Sabinus’ life is an endless reel of tragic circumstances. He is always late on rent payments. Always caught in the wrong places. No luck with the ladies. Gets hoodwinked by prostitutes. Fails at football betting. Flunks as a taxi driver. Always eats the wrong things — one time he ate from a bottle of groundnuts that had been laced with black magic, as belatedly revealed by Mama Edu. And whenever he realises how much of a mess he is in, he recourses to his pet phrases, an impotent call for help that avid fans are familiar with, directed towards the source of his torment: “Good afternoon, sir. How’s the family?”

A typical Sabinus skit is like physical comedy on steroids. When he is not walking with hyperbolic disregard or sporting his mostly angst-peppered facial expressions, he is performing a variation of an arm-pinch: striking a photographer’s pose as he brings his forefinger and thumb to his eye sockets, before making a gesture where he looks to be magnifying his field of vision, his way of assuring himself that something incredulous is really happening before his eyes.


In his interview with Femi Oguntayo of The Nigerian Tribune, Ejekwu said that he has no mentor in the comedy business. According to him, he looks only to “God Almighty” for inspiration. Whether or not he chooses to acknowledge his comic influences, they declare themselves in his art. In many ways, his skits bear the familiar accoutrements of Nigerian comedy. For one, it relies on observing and dramatising the socioeconomic poverty that middle- and lower class Nigerians live through.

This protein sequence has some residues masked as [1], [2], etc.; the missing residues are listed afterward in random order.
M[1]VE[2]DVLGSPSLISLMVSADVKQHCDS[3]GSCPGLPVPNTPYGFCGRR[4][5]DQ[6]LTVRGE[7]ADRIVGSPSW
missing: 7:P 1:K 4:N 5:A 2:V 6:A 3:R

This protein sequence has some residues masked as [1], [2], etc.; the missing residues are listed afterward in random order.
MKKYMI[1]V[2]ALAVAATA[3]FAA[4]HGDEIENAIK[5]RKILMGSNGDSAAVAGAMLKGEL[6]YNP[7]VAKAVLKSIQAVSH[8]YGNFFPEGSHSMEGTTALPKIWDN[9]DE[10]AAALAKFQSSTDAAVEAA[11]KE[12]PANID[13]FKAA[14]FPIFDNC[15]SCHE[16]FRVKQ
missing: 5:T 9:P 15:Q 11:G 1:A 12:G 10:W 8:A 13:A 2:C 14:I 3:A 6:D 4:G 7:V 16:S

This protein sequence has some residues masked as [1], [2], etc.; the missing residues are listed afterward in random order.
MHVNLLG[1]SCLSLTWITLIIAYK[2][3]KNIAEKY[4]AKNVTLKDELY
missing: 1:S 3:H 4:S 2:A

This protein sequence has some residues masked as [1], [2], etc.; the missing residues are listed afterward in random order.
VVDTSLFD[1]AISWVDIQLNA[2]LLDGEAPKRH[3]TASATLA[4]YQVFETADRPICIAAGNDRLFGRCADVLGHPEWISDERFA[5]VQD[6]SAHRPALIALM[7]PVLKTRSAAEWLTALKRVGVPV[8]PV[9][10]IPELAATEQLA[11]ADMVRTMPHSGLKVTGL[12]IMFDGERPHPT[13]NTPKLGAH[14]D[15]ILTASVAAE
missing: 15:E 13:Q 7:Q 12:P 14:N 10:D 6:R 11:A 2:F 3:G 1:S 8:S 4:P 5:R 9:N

The relationship that Nigerian comedy has with poverty is a long-standing and intimate one. Though some recent Nollywood and social media comedies involve rich protagonists and upper-class situations, as in the likes of EbonyLife’s Chief Daddy, Bovi’s Banana Republic, and House 21’s Therapy (featuring Falz and Toke Makinwa), Nigerian comedy has historically consisted of poor protagonists and scenarios often associated with the poor. Aki and Pawpaw were poor in Aki na Ukwa (2002). Nkem Owoh of Osuofia in London fame usually played poor characters. Mr Ibu was poor. Even in Yoruba filmography, the stock characters played by comic acts like Baba Suwe, Sanyeri and Mr Latin, were poor and lowly. The reality is not different in Nigerian stand-up comedy. Stand-up acts not only dramatise what it means to be poor in Nigeria, they also like to play poor. It’s common for a stand-up comedian, halfway through his shtick, to implore a celebrity or politician sitting in the audience to send him some money. The comedian then unabashedly calls out his bank account details. Complementing his corporate begging is an inevitable outburst of laughter from the audience. We may take this to mean that the crowd approves of the role-play: this relatively well-to-do comedian feigning penury. Maybe the humour is derived from the secret knowledge that the said beggar does not actually need the money.